Received 14th July 2016; Accepted 23rd August 2016; Published 29th August 2016
Consumers worldwide are now strongly demanding agricultural products grown with few or no chemicals. Many farmers are aware of the dangers of excessive use of chemicals and are now trying to replace chemicals with natural enemies or organic pesticides. Predatory mites deserve special mention in an agricultural country like India, where agriculture is always under the threat of constant pest attack. Among the different families of predatory mites, family Phytoseiidae includes members that have received maximum attention globally. They have been successfully employed in the control of agricultural pest population below economic injury level. Despite their importance in the suppression of pest population below economic injury level in varied ecosystems, predatory mites have not acquired adequate recognition so far in India, particularly in Kerala. Considering the above lacuna, a survey was conducted (October 2015 to March 2016) to unravel the predatory mite fauna on vegetable crops from various districts of North Kerala. The result of the survey yielded an adult female of predatory mite of the family Phytoseiidae viz., Amblyseius manasi nov. sp. is described and illustrated here.
Acari; Amblyseius; Kerala; New species; Phytoseiidae; Predatory mite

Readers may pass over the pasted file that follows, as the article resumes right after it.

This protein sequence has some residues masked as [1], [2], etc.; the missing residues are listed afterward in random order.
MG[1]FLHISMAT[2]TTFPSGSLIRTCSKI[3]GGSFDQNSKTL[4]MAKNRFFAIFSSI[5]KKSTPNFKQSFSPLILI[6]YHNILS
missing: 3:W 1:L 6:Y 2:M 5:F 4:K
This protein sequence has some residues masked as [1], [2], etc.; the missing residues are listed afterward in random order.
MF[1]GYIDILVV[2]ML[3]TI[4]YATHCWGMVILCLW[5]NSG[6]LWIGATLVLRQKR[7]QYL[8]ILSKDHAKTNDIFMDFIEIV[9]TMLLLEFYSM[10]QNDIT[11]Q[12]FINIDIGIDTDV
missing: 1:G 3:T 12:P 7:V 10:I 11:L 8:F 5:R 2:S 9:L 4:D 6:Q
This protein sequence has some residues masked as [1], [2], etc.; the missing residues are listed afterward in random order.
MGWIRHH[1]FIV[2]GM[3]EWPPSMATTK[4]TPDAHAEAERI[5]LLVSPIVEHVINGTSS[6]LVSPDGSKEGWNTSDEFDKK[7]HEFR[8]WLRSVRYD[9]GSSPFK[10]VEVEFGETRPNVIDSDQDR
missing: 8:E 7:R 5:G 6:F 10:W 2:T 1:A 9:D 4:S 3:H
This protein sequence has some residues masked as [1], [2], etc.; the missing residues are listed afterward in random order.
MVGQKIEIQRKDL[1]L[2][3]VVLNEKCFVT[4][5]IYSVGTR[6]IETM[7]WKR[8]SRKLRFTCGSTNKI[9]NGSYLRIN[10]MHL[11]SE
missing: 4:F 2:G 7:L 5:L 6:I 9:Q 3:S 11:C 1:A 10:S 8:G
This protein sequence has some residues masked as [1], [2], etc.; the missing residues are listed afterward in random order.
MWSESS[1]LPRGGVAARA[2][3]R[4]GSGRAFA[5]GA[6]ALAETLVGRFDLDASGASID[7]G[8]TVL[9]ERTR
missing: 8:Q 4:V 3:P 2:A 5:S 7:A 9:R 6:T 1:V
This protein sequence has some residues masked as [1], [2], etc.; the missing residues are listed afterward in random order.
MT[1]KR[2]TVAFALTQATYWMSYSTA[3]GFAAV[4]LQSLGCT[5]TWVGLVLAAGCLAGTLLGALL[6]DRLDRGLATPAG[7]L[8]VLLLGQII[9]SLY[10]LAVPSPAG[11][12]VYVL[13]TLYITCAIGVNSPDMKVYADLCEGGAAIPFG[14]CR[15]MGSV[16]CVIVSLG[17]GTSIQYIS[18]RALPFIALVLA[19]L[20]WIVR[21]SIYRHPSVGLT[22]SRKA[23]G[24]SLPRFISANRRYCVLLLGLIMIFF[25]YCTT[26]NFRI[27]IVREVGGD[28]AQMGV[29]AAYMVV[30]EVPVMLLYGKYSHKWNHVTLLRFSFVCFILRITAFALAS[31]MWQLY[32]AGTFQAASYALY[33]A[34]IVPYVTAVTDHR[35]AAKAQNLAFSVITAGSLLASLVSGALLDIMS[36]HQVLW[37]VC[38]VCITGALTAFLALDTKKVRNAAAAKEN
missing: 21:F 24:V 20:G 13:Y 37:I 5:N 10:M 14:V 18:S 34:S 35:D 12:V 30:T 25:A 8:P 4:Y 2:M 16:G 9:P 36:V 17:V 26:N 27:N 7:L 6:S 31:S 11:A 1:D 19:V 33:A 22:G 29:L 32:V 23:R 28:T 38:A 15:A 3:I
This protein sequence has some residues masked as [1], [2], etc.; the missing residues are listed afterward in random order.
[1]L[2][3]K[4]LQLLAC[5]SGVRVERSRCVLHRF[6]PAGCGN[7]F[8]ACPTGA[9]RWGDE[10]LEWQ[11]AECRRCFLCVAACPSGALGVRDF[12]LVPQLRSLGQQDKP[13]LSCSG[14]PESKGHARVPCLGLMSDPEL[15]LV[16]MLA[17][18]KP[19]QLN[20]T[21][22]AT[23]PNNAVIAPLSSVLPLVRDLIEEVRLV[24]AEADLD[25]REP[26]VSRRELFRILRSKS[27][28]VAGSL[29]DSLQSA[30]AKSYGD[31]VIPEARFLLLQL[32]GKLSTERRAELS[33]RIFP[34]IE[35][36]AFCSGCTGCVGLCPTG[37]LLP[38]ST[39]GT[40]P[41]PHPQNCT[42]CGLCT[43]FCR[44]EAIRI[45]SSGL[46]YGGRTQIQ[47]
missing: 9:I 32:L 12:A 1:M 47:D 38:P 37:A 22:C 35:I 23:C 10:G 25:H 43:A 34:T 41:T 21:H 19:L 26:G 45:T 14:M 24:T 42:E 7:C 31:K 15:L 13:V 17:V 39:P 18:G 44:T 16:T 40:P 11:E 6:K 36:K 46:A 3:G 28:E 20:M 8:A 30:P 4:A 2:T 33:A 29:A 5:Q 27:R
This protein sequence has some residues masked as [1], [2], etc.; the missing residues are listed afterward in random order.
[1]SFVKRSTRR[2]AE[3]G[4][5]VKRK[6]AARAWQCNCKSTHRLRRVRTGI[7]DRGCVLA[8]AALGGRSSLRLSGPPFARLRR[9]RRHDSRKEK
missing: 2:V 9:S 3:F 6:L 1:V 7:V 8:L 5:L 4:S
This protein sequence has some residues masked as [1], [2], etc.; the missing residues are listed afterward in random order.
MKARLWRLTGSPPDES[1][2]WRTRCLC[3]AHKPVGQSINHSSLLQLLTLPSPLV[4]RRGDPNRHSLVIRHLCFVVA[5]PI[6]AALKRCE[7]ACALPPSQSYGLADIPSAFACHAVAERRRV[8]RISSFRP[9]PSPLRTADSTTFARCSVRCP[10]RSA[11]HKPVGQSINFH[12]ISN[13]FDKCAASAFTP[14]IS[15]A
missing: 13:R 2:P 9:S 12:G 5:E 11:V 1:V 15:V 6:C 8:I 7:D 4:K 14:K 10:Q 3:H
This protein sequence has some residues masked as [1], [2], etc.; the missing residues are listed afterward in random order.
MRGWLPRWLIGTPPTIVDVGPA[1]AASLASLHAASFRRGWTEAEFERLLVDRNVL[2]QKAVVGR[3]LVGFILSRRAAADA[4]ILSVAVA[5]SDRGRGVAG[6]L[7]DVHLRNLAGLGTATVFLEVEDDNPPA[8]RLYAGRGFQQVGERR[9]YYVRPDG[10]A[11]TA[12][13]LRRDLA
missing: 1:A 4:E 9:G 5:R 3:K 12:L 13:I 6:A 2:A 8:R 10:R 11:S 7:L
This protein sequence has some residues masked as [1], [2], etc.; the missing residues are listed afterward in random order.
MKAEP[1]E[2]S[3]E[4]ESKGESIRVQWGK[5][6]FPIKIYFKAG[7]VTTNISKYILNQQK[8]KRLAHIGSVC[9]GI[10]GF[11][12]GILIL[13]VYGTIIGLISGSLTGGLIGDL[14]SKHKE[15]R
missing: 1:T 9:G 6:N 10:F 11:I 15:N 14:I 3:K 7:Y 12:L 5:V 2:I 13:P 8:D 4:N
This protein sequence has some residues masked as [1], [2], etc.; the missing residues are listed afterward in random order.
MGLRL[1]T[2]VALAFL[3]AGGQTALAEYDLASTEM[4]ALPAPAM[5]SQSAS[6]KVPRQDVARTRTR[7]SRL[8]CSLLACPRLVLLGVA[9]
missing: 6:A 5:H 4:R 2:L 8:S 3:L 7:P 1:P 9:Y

Predatory mites deserve special mention in an agricultural country like India, where agricultural is always under the threat of constant pest attack. Predatory mites of the family Phytoseiidae constitute a highly significant beneficial group on account of their vital role in the maintenance of pest population below economic injury level. Predatory mites are now valued with growers worldwide as natural enemies that provide effective pest control in greenhouses and on agricultural crops (Bjorson, 2008). Predatory mites of the family Phytoseiidae are of economic importance because they efficiently control pest mites in many crops around the world (Sabelis, 1985). Biological control of phytophagus mites by predatory mites (Family: Phytoseiidae) had been proved as successful alternative to conventional chemical control especially on greenhouse crops (Gerson et al., 2007).
Faunistic studies on Phytoseiidae of the country has fairly well progressed, 189 species have been reported from the country compared to 2280+ species from the world (Mallik et al., 2010). Gupta & Karmakar (2015) prepared an updated checklist of Indian Phytoseiid mite. Genus Amblyseius was erected by Berlese (1914) and Zercon obtuses Koch (1939) was designated as its type species. Denmark and Mumma (1989) revised the genus and described 136 species. Genus Amblyseius consists of different groups; they are americanus, largoensis, obtusus, pusillus and sundi. The amaricanus group with Z4 longer, the largoensis group with the female ventrianal sheild vase shaped or divided into seperate ventral and anal shield, the obstosus group with setae z4 shorter, the pusillus group with setae J2 absent and the sundi Z1 absent (Chant & McMurtry, 2004).
The genus Amblyseius is further diagnosed in having a slightly scerotized dorsal shield, female ventrianal sheild with variety of shapes, chelicerae with many teeth, leg I, II, III with macrosetae, spermatheca highly variable in form, seta s4, Z4 and Z5 usually greatly elongated with a few exceptions and caudoventral setae ZV3 unstable and absent on a number of species, Amblyseius is the largest group of species in the subfamily Amblyseiinae with 367 nominal species and out of them 25 are known from India (Chant & McMurtry, 2007).